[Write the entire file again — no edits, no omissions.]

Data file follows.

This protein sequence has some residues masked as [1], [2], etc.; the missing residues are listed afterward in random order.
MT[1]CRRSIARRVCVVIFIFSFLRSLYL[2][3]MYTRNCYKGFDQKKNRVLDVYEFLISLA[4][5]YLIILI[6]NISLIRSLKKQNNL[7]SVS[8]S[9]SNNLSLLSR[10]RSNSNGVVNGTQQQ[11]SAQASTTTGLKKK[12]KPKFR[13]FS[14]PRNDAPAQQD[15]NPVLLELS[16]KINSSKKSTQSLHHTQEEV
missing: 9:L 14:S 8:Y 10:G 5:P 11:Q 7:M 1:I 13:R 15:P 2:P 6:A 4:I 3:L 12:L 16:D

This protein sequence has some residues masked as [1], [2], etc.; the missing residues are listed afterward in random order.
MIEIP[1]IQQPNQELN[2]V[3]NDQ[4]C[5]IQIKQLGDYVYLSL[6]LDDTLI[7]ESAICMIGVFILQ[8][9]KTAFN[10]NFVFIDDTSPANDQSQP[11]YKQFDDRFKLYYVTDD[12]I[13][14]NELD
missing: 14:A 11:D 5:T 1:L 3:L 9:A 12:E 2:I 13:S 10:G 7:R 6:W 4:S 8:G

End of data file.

This protein sequence has some residues masked as [1], [2], etc.; the missing residues are listed afterward in random order.
MT[1]CRRSIARRVCVVIFIFSFLRSLYL[2][3]MYTRNCYKGFDQKKNRVLDVYEFLISLA[4][5]YLIILI[6]NISLIRSLKKQNNL[7]SVS[8]S[9]SNNLSLLSR[10]RSNSNGVVNGTQQQ[11]SAQASTTTGLKKK[12]KPKFR[13]FS[14]PRNDAPAQQD[15]NPVLLELS[16]KINSSKKSTQSLHHTQEEV
missing: 9:L 14:S 8:Y 10:G 5:P 11:Q 7:M 1:I 13:R 15:P 2:P 6:A 4:I 3:L 12:L 16:D

This protein sequence has some residues masked as [1], [2], etc.; the missing residues are listed afterward in random order.
MIEIP[1]IQQPNQELN[2]V[3]NDQ[4]C[5]IQIKQLGDYVYLSL[6]LDDTLI[7]ESAICMIGVFILQ[8][9]KTAFN[10]NFVFIDDTSPANDQSQP[11]YKQFDDRFKLYYVTDD[12]I[13][14]NELD
missing: 14:A 11:D 5:T 1:L 3:L 9:A 12:E 2:I 13:S 10:G 7:R 6:W 4:S 8:G